CEO of Save the Children Fiji
February 22, 2016
The night Cyclone Winston barrelled through Fiji was one of the worst experiences of my life. It was difficult to sleep with roaring winds outside and trees falling.
My children were scared as the winds howled and screamed.
Thankfully my family and my home in Suva in the east of Viti Levu island survived the night, but it was nothing short of terrifying.
Tree trunks were literally snapped in half and power lines with live wires lay across many roads.
The clean-up will be immense.
Cyclone Winston was one of the most powerful storms ever in the southern hemisphere. Some will say this is evidence of climate change in action but that is a debate for later.
Right now, aid agencies like Save the Children are trying to get a clearer picture of what's happening in some of the more remote parts of Fiji, far from the capital and other towns.
My greatest fear is for those in outlying islands, which assessment teams are finding difficult to reach. Fiji consists of more than 100 inhabited islands, all of which were impacted by this monster storm.
Until communications are re-established, we won’t know exactly how these islands have been affected, and by how much the death toll is set to rise.
I pause and think back nearly a year ago now to another monster storm in the Pacific – Cyclone Pam in Vanuatu. It was days before the extent of the damage was known there, so we must brace for more bad news coming out of remote parts of Fiji.
The authorities have moved quickly to ensure that Fiji’s main airport at Nadi is cleared of rubble and re-opened. This will allow relief flights with aid workers and supplies to arrive.
We are fortunate because Fiji is home to a number of large and effective humanitarian relief organizations that will all work in coordination with one another to ensure that the needs of the most vulnerable are met.
I am of course particularly worried about the ongoing impact this disaster will have on children.
Children are the most vulnerable following disaster. So while other aid agencies, the UN and the Fijian Government with support from other nations figure out how to help communities physically recover, Save the Children will work with the Ministry of Education and UNICEF to ensure children’s educational needs are met following a number of schools being partially or completely destroyed.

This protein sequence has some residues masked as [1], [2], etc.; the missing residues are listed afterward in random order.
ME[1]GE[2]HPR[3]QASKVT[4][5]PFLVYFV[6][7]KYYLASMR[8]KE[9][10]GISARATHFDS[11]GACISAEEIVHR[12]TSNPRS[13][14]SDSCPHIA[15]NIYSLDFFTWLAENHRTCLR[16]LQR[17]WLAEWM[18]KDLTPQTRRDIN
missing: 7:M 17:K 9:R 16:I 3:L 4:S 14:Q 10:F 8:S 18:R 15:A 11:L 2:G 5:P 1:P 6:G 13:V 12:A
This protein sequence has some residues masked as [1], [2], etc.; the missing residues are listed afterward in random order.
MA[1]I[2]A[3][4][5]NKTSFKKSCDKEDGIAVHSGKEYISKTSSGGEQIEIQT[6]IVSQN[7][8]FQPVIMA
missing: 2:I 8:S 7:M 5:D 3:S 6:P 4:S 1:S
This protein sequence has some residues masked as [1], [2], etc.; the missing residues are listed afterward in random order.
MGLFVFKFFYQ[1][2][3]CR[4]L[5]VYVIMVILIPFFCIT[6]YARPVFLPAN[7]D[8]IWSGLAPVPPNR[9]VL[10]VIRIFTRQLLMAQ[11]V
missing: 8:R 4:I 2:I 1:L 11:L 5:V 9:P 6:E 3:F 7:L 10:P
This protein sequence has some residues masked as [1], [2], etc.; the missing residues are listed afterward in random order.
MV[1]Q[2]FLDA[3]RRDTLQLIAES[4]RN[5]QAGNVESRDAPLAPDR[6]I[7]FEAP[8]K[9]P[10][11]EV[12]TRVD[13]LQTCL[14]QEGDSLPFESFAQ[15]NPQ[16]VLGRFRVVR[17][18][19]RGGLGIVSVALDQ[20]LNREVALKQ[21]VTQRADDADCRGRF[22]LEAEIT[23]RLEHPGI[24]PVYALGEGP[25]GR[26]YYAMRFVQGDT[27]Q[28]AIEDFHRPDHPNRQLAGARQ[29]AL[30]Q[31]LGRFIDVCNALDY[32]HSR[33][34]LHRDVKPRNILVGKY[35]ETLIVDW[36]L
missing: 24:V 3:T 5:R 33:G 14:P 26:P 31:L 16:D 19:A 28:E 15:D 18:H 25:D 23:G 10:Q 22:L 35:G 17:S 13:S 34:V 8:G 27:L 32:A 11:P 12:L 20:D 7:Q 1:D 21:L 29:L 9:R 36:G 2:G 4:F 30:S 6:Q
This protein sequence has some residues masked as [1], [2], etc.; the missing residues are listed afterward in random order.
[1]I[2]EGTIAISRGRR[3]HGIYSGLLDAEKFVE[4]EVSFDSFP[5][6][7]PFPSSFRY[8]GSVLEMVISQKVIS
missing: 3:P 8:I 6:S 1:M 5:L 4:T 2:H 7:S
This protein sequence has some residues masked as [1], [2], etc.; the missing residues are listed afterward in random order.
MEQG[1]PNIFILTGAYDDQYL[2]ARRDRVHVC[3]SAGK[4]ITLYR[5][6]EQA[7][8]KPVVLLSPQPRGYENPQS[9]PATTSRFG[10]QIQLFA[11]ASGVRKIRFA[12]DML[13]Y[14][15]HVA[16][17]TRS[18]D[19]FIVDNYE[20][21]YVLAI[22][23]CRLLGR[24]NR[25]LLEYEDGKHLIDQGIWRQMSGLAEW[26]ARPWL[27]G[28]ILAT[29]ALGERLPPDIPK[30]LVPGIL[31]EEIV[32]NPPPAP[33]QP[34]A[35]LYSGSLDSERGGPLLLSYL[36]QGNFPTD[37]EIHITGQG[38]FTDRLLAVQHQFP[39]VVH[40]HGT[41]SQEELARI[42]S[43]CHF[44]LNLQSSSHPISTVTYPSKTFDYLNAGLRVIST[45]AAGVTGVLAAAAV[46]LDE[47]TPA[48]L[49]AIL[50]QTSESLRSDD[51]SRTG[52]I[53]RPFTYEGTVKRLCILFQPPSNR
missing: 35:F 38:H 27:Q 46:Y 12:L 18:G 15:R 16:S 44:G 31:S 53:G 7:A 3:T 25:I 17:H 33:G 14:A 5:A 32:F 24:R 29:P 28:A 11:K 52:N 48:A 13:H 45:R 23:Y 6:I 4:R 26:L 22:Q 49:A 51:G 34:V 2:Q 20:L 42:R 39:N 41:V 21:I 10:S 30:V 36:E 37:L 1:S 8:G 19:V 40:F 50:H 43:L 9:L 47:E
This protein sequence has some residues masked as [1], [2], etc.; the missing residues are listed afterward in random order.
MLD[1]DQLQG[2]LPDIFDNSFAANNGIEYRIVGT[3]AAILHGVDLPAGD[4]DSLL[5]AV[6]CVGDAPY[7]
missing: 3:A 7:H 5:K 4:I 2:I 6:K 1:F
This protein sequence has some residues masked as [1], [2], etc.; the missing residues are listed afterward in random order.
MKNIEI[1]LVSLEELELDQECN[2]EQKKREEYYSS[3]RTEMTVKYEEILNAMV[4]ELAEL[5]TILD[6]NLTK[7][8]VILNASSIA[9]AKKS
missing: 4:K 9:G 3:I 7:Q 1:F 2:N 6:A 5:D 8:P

Save the Children in Fiji has a history of working on education programs. It makes sense therefore that our relief operation over the coming weeks and months will focus on getting children back to school or at least into temporary classrooms, should their schools have been damaged or destroyed.
Save the Children knows from decades of experience working in disasters all over the world in places like the Philippines and Iraq that it's important that as many children as possible recommence their education quickly following emergency.
That’s because education – even informal lessons – give children who have lived through a terrible ordeal, a chance of normality, a safe place to learn as well as be supported by caring teachers and classroom assistants.
Part of Save the Children’s emergency response will also include setting up “child friendly spaces” at some of the 80-plus evacuation centers still housing families in Fiji. Child Friendly Spaces provide children with a safe place to hang out and play with other kids, while at the same time giving parents the much-needed opportunity to go out and assess the damage.
All the early signs are that Cyclone Winston will have a lasting impact on Fiji, an island nation and popular tourist destination visited annually by almost 700,000 foreigners.
It is our hope that at this difficult time Fiji is close to the hearts and minds of all. The scars from this storm run deep but with support from the international community we will recover.
To learn more about our work in Fiji, click here.